Fraud and the Steiner tree, by the numbers

In their article, Patterson and his colleagues explored how networks such as phone calls, business partnerships and family relationships are used to form essential relationships in a fraud investigation. When these same relationships are layered, a pattern of connection becomes obvious. Once unnecessary links are removed and false leads are extracted, the remaining connections are most likely the best suspects. Patterson says that finding the shortest connection between the criminals and the crime is the crux of the Steiner tree.

“All of these things that we see in life, behind them is a mathematical representation,” said Patterson. “There are many, many different algorithms that we can pull off a shelf and apply to real-life problems.”

A potential tool for the long arm of the law?

Patterson says that with the amount of work that could potentially go into investigating a fraud case, such as obtaining warrants for phone or email records, and identifying and interviewing potential suspects, developing a program that uses a Steiner tree algorithm may save a significant portion of investigators’ time—time that, he says, could likely be reallocated to backlog or cold case files. “If you can reduce your legwork by even 20 per cent, that has massive manpower implications. I think algorithms like this one could help you reduce your legwork a lot more than that,” he said.

Although there is software that police and other law enforcement agencies can use to solve fraud, Patterson sees no evidence that those programs use a Steiner tree algorithm, something he says would bring some structure to an unstructured area. He hopes programmers and investigators will take note of the findings and make changes to their practices.

“It might take several years or many years before anyone picks it up,” said Patterson. “But it’s a good thing if we can point people towards what’s useful.”

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Study shows link between morbid obesity, low IQ in toddlers

Contact: April Frawley Birdwell afrawley@vpha.health.ufl.edu 352-273-5817 University of Florida

GAINESVILLE, Fla. – University of Florida researchers have discovered a link between morbid obesity in toddlers and lower IQ scores, cognitive delays and brain lesions similar to those seen in Alzheimer’s disease patients, a new study shows.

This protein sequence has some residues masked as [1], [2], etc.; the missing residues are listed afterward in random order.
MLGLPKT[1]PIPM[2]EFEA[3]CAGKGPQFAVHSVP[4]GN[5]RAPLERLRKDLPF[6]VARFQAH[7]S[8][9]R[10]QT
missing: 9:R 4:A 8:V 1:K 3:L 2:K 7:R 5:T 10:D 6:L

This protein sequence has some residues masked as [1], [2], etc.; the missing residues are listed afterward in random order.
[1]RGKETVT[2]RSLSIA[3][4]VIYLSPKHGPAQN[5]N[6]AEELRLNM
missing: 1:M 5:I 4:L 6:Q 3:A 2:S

Although the cause of these cognitive impairments is still unknown, UF researchers suspect the metabolic disturbances obesity causes could be taking a toll on young brains, which are still developing and not fully protected, they write in an article published in the Journal of Pediatrics this month.

“It’s well-known that obesity is associated with a number of other medical problems, such as diabetes, hypertension and elevated cholesterol,” said Daniel J. Driscoll, M.D., Ph.D., a UF professor of pediatrics and molecular genetics and microbiology in the College of Medicine and the lead author of the study. “Now, we’re postulating that early-onset morbid obesity and these metabolic, biochemical problems can also lead to cognitive impairment.”

Researchers compared 18 children and adults with early-onset morbid obesity, which means they weighed at least 150 percent of their ideal body weight before they were 4, with 19 children and adults with Prader-Willi syndrome, and with 24 of their normal-weight siblings. Researchers chose lean siblings as a control group “because they share a socioeconomic group and genetic background,” Driscoll said.

The links between cognitive impairments and Prader-Willi syndrome, a genetic disorder that causes people to eat nonstop and become morbidly obese at a very young age if not supervised, are well-established. But researchers were surprised to find that children and adults who had become obese as toddlers for no known genetic reason fared almost as poorly on IQ and achievement tests as Prader-Willi patients. Prader-Willi patients had an average IQ of 63 and patients with early-onset morbid obesity had an average of 78. The control group of siblings had an average IQ of 106, which falls within the range of what is considered normal intelligence.

“It was surprising to find that they had an average IQ score of 78, whereas their control siblings were 106,” Driscoll said. “We feel this may be another complication of obesity that may not be reversible, so it’s very important to watch what children eat even from a very young age. It’s not just setting them up for problems later on, it could affect their learning potential now.”

While performing head MRI scans of subjects, researchers also discovered white-matter lesions on the brains of many of the Prader-Willi and early-onset morbidly obese patients. White-matter lesions are typically found on the brains of adults who have developed Alzheimer’s disease or in children with untreated phenylketonuria, the researchers wrote.

These lesions could be affecting food-seeking centers of the brain, causing the children to feel hungrier. But they are most likely a result of metabolic changes that damage the young, developing brain, Driscoll said.

More studies are needed to understand what is causing these cognitive impairments, said Merlin Butler, M.D., Ph.D., a professor of pediatrics at the University of Missouri and chief of genetics and molecular medicine at Children’s Mercy Hospital and Clinics.

“This could be a really significant observation,” Butler said. “It’s an interesting concept. It’s a whole new area of investigation.”

The findings are preliminary and additional studies are planned, Driscoll said. Jennifer Miller, M.D., a UF assistant professor of pediatric endocrinology and the first author of the study, and other researchers from UF, All Children’s Hospital in St. Petersburg, Fla., and Baylor College of Medicine also took part in the research.